Alley Poyner Macchietto Architecture worked with their developer client to create a master plan for a dynamic new neighborhood in north downtown Omaha. With a five to 10-year timeline, the multi-phased project includes the renovation of historically significant structures, the construction of new mixed-use buildings, and the development of multi-modal transportation infrastructure (pedestrians, bikes, buses, and cars). The district will host a variety of uses — including office, retail, and residential — that focus on providing access points to all demographics. To achieve an active neighborhood, the design of the spaces between buildings is critical, and as such, the district will feature a series of park and plaza spaces, anchored by a community green, that will encourage interaction between visitors and residents alike and will host an array of cultural programming opportunities. This neighborhood has been known for innovation since the first bricks were laid over 130 years ago, and it will continue to be an authentic blend of innovators, creators, and residents that help build the fabric of our community. The new design will preserve the district’s distinct industrial legacy and gritty character while adapting to support Omaha’s next generation of businesses, artists, and entrepreneurs.

Jury Comments: This urban development, with its eye on repurposing the old and infilling it with new feels eclectic, innovative, and utterly walkable. Kudos to the team for planning this delightful mixed-use village within Omaha’s downtown.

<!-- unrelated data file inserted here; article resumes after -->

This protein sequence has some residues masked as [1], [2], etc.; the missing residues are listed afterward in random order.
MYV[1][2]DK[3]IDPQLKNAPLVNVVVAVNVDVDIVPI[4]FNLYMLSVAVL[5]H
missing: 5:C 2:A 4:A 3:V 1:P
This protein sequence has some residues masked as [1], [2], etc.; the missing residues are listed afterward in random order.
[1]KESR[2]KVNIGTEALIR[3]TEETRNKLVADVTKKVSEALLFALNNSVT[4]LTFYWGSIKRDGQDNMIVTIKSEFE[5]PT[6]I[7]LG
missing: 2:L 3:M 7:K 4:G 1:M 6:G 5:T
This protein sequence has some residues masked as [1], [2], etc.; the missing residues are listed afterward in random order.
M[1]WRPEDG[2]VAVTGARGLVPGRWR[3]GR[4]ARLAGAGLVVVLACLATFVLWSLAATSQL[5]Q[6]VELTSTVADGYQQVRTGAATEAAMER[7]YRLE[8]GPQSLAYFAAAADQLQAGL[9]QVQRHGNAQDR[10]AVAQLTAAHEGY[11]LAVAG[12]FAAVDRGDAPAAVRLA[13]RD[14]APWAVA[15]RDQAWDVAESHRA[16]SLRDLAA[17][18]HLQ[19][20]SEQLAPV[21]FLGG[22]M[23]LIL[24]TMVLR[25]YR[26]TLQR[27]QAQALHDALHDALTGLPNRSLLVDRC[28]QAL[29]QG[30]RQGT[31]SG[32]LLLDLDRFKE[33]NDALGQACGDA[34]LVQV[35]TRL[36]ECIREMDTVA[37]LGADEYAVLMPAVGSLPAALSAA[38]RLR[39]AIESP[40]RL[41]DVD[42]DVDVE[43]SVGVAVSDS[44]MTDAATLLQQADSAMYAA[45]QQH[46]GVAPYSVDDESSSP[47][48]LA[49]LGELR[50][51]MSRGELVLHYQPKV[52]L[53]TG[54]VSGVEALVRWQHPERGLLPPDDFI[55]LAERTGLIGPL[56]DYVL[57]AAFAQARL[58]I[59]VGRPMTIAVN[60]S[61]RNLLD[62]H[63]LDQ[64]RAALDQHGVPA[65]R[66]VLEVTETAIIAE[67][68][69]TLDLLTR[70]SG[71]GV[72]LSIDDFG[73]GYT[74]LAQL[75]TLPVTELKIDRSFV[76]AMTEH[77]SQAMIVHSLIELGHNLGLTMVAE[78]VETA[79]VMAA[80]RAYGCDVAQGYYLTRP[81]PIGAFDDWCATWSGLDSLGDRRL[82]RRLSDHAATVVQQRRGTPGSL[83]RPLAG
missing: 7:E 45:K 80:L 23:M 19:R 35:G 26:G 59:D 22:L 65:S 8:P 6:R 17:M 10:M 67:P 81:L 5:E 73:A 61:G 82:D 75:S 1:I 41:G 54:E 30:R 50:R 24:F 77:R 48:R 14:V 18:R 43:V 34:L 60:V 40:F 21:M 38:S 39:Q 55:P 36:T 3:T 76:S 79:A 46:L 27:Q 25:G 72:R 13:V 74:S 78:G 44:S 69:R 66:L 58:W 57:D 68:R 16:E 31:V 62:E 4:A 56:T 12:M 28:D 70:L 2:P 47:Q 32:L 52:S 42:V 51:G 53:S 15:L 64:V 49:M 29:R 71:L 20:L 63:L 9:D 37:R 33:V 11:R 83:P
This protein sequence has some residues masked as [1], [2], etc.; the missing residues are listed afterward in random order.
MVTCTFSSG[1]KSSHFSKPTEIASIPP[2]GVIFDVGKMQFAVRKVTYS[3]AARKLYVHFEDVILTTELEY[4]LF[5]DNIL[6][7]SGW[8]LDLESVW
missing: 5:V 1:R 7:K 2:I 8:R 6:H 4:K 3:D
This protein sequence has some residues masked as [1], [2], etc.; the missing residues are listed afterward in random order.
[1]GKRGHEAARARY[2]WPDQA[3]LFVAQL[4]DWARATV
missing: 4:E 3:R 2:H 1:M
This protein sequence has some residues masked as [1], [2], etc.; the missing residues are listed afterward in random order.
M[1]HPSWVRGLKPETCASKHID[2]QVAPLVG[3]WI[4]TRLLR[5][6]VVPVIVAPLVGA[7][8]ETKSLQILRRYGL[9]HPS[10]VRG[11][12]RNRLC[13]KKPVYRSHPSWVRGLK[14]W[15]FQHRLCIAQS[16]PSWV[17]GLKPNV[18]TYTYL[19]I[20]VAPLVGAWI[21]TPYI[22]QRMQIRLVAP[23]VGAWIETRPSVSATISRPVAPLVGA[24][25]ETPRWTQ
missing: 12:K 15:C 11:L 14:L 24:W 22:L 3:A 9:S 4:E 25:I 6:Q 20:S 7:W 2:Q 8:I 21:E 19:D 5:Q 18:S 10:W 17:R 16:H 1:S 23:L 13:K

NBC | Union Bank Place 

I.M. Pei and Associates – Davis, Fenton, Stange & Darling |

Ameritas Life Insurance Corp.

The NBC | Union Bank Place, was designed by internationally celebrated I.M. Pei and Associates of NYC (Pei Cobb Freed & Partners); Architect of Record was Davis, Fenton, Stage & Darling (Davis Design). This cast-in-place concrete structure is among the most recognizable and iconic buildings in Nebraska, situated on a narrow site on the corner of 12th and O streets in Lincoln. Conceived as making a statement out of the understated, this structure project honesty in its relatively simple form. The primary structural frame is defined on the east by the façade itself, and on the west by the building’s supporting core.  Clear spans connect these two elements, creating office spaces within that are light-filled and column-free. The structure opens itself up on its northeast and southeast corners by way of two massive, cantilevered structural beams, providing clear emphasis and hierarchy to the entry sequences. The north and south facades elegantly bookend the adjacent, urban frontages, while the east façade projects a stoic image of strength, honesty, and elegance. The landmark opened in 1967.

Jury Comments: This cast-in-place concrete structure created an elegant form when it was built back in 1967 and is very much still relevant to this day.  Big moves within the design, such as pulling away from the corner and creating a four-story entry sequence from the street ensured this building didn’t fall into the traps of walling itself off from the city; a feature which unfortunately was all too pertinent during the time it was built.  Moving up the facade this thinking shows up again along the detailing for the corner offices, which angle themselves towards the city, allowing more daylight to pour into the space.  The interiors also still maintain a fresh feel today, which is extremely rare for a building that is 55 years old.  All-in-all, a worthy winner for the 25-Year Award.

AIA supports architects in fulfilling their commitment to excellence in design and livability in our buildings and communities.

Further information on this year’s award winners can be found on The American Institute of Architects, Nebraska Chapter’s website